How Smugglers and High-Risk Travelers Enter the US

National Security
How Smugglers and High Risk Travelers Enter the United States
 

​It’s no secret that transnational crime organizations get creative when it comes to smuggling contraband from Mexico to the United States, but with increased security along the border comes increasingly extravagant efforts by criminals to avoid security measures, a new U.S. Government Accountability Office (GAO) report released earlier this week found. 

Smugglers build cross-border tunnels, which range from rudimentary, shallow tunnels to interconnected tunnels with lighting, railways, and ventilation and connect to existing municipal infrastructure such as sewer systems. Single seat, ultralight aircraft weighing 250 pounds or less can carry large baskets of drugs across the border. And a variety of boats, pangas, and submarines can shuttle large quantities of contraband. 

In its report, titled Border Security: Additional Actions Could Strengthen DHS Efforts to Address Subterranean, Aerial, and Maritime Smuggling, GAO discovered 67 cross-border tunnels, 54 of which were sophisticated and interconnected. The U.S. Customs and Border Protection (CBP) and U.S. Immigration and Customs Enforcement (ICE) share responsibility for countering tunnel threats and found that the drug most confiscated in the tunnels was marijuana—from 2011 to 2016, more than 106,600 pounds of marijuana was seized, the report found. Smuggling rates via tunnels, air, and boats have generally decreased since 2011, although GAO found an increase in migrant smuggling via panga and recreational boats off the Florida coast.

The GAO report concluded that CBP and ICE should increase their use of technology, performance measuring, and agency collaboration to better address the smuggling threat. “By establishing performance measures and regularly monitoring performance against targets, managers could obtain valuable information on successful approaches and areas that could be improved to help ensure that both technology investments and operational responses to address smuggling through cross-border tunnels, ultralight aircraft, panga boats, and recreational vessels are effective,” according to the report.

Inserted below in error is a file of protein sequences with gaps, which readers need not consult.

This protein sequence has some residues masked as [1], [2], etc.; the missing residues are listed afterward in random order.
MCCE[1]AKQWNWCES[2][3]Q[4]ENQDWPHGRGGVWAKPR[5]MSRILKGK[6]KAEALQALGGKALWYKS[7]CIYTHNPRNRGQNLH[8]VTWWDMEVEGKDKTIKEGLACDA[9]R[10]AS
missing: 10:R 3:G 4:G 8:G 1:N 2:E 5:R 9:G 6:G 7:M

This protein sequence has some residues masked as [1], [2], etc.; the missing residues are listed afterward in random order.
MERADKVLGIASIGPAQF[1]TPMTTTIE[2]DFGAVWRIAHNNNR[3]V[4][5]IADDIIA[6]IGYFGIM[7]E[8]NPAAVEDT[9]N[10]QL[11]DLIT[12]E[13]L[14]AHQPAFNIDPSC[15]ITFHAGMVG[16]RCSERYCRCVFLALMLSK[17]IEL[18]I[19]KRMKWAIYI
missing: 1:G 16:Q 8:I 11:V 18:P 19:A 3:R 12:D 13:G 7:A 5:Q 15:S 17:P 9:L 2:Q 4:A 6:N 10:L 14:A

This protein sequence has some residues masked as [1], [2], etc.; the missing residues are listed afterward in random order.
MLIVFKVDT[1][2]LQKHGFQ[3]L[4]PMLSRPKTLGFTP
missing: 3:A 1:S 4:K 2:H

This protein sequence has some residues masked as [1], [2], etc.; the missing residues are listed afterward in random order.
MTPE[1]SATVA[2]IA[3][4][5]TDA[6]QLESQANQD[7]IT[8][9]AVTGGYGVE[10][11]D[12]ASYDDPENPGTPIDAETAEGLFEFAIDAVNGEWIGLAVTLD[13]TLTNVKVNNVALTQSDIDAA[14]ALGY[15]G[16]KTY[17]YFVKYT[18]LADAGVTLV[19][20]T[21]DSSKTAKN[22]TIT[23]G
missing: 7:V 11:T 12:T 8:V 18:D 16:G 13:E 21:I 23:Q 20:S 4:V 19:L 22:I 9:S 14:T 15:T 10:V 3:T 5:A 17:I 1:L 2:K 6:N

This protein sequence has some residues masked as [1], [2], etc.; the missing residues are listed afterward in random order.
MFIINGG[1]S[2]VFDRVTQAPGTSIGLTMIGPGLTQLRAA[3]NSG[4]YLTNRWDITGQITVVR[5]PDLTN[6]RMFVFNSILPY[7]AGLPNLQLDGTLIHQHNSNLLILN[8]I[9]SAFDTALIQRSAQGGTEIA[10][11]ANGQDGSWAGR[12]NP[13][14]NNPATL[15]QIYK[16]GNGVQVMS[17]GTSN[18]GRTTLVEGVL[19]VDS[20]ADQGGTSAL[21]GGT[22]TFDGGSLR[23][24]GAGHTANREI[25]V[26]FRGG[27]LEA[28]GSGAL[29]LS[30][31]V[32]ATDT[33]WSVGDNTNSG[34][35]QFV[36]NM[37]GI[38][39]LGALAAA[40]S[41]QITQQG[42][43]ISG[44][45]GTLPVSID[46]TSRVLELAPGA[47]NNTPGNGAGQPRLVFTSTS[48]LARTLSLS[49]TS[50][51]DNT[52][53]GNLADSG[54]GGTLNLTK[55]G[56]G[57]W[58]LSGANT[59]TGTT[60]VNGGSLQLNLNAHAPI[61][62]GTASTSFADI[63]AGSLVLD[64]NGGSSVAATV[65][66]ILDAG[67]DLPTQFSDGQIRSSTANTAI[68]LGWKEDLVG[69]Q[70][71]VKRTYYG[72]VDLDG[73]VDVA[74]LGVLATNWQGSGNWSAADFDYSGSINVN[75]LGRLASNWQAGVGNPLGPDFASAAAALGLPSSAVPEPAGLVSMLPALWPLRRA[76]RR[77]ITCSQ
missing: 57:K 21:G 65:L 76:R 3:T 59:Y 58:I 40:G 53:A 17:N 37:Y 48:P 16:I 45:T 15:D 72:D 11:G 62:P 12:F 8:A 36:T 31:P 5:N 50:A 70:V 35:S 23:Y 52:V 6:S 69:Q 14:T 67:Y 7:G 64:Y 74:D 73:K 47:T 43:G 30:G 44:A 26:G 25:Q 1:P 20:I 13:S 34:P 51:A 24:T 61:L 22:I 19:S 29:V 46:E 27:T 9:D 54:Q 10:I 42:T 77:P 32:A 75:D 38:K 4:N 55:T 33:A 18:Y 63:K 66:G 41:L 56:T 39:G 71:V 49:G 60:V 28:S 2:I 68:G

But what about identifying high-risk travelers that could pose a threat to the United States? DHS has a number of programs in place to identify and interdict high-risk travelers seeking to arrive in the United States via airplane, such as foreign fighters and potential terrorists, human traffickers, and drug smugglers. CBP identified and prohibited more than 22,000 travelers from flying to the United States in 2015 alone, but there is no way to evaluate the overall effectiveness of the high-risk traveler programs, GAO found in its report Progress and Challenges in DHS's Efforts to Address High-Risk Travelers and Strengthen Visa Security, released yesterday.

The report also addressed the Visa Waiver Program (VWP), which allows nationals from 38 countries to apply for a temporary visa to travel to the United States. The VWP has been around since 1986, but was updated in 2015 to address the modern-day terrorist threat. ​As part of the agreement, countries participating in the U.S. VWP agreed to share information regarding lost or stolen passports, identity information about known or suspected terrorists, and criminal history information. 

However, GAO found that a third of the countries are not sharing terrorist identity information, which the report noted “has enhanced U.S. traveler screening capabilities and improved U.S. agencies’ ability to prevent known and suspected terrorists from traveling to the United States.” DHS has agreed to continue to work with VWP companies to implement all program requirements.